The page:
Recently, I was surprised to learn that eyedrop cap colors coordinate with their therapeutic class. This practice has been around since 1983, but I asked several other seasoned pharmacists, and they also did not know.
Maybe it’s because we see the boxes, and not the actual eyedrops, that most of us don’t know about this incredibly smart practice. How many times a day does a patient say, 'I need my little white pill?' Yet, I have never once, in all my years, heard any patient say 'I need my blue eyedrops.' As soon as I heard this, I immediately ran upstairs to check my own eyedrops.
Recently, I had a corneal abrasion and, sure enough, my ciprofloxacin eyedrop cap was color-coded tan, and my ketorolac (NSAID) eyedrop cap was gray. It was so surprising to learn this, because we dispense eyedrops all day long, but no one (patients or doctors) mentions the color-coding.
Today, at work, I looked at the eyedrop boxes (not caps, as I did not open the boxes, of course). Sure enough, I noticed just a few examples of the strength, on the box, highlighted in the designated color:
- Timolol (beta blocker) highlighted in yellow
- Dorzolamde (carbonic anhydrase inhibitor) in orange
- Moxifloxacin, ciprofloxacin, ofloxacin, and gatifloxacin (anti-infectives) in tan
- Diclofenac in gray (non-steroidal anti-inflammatory)
- prednisolone (steroid) in pink
- Cyclopentolate (mydriatic/cycloplegic) in red
Specific Pantone colors were assigned to different classes of ocular drugs according to the nature of the disease, side-effect profile, and risk of serious events if a product is inadvertently switched with another. The AAO reports that voluntary cooperation between the pharmaceutical industry, the FDA, and the AAO has been very effective in achieving the goal of patient safety, when each drug class is assigned a specific Pantone color as described.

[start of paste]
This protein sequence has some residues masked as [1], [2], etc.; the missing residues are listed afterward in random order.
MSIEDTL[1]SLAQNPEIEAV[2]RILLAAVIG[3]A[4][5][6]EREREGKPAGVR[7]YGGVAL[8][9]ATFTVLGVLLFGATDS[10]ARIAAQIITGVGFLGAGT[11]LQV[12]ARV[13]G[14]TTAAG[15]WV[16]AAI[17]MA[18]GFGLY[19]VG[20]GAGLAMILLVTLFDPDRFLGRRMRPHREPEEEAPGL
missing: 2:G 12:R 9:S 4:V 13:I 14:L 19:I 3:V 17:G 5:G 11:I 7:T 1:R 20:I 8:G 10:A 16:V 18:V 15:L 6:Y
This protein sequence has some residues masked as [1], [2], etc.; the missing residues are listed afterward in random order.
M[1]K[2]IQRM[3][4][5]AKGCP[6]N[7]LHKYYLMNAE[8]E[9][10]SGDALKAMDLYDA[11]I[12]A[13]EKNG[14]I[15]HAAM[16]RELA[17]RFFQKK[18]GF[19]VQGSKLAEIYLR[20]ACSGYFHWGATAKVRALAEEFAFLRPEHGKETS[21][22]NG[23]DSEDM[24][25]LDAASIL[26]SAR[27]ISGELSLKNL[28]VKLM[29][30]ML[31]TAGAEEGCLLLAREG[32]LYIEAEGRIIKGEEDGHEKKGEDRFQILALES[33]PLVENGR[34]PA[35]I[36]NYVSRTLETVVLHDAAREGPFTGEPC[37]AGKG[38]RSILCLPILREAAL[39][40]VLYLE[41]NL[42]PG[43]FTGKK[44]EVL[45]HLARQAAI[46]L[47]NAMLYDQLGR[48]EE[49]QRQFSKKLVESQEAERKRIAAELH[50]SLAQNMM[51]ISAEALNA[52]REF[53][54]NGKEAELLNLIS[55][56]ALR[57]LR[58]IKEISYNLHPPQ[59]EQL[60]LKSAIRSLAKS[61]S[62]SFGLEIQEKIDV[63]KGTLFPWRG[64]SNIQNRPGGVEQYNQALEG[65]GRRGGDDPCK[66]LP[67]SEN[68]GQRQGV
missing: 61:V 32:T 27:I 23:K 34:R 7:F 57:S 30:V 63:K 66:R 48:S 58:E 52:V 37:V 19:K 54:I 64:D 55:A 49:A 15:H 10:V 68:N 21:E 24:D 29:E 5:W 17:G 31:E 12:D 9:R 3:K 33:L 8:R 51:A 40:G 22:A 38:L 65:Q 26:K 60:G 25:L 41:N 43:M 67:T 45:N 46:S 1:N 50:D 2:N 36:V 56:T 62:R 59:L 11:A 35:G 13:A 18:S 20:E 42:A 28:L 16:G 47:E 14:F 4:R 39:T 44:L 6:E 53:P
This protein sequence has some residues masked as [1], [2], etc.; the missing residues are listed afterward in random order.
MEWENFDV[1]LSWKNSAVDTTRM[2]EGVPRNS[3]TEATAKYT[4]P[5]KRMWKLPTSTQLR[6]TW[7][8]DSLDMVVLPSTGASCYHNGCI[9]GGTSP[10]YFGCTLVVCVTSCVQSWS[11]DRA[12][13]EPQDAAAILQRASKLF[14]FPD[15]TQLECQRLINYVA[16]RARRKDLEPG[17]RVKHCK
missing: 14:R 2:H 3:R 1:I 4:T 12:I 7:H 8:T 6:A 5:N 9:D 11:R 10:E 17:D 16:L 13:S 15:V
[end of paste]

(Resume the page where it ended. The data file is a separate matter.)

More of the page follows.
The American Glaucoma Society (AGS) strongly endorses this practice, stating that this color-coded system is essential for patients, their families/caregivers, and practitioners, to easily identify eyedrops. The system is essential for visually impaired patients to independently manage and administer their own eyedrops for chronic diseases of the eye, such as glaucoma. The system also enhances communication between the patient and provider when assessing patient adherence.
The AGS also states that this system is important for those patients with multiple topical eye medications, or with other eye diseases, and it is important for patients recovering from surgery, who need to rely on eyedrop color codes while their vision recovers. There are also many illiterate patients who can only maintain adherence with color-coded tops. Even when a patient cannot recall the name of the medication, he/she can usually recall the color. Physicians often provide patients with schedule aids that reference the color codes.
I think color-coding is brilliant! This is certainly both fascinating and informational for me, and I hope I have 'opened your eyes' to a practice that many pharmacists do not know about.
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Karen Berger, PharmD
Karen Berger, PharmD, graduated from the University of Pittsburgh School of Pharmacy in 2001. She has worked in community pharmacies for over 17 years as a Pharmacist in Charge, staff, and floater pharmacist for a large chain. Currently, she is a pharmacist at an independent pharmacy in Northern NJ. She can be reached at firstname.lastname@example.org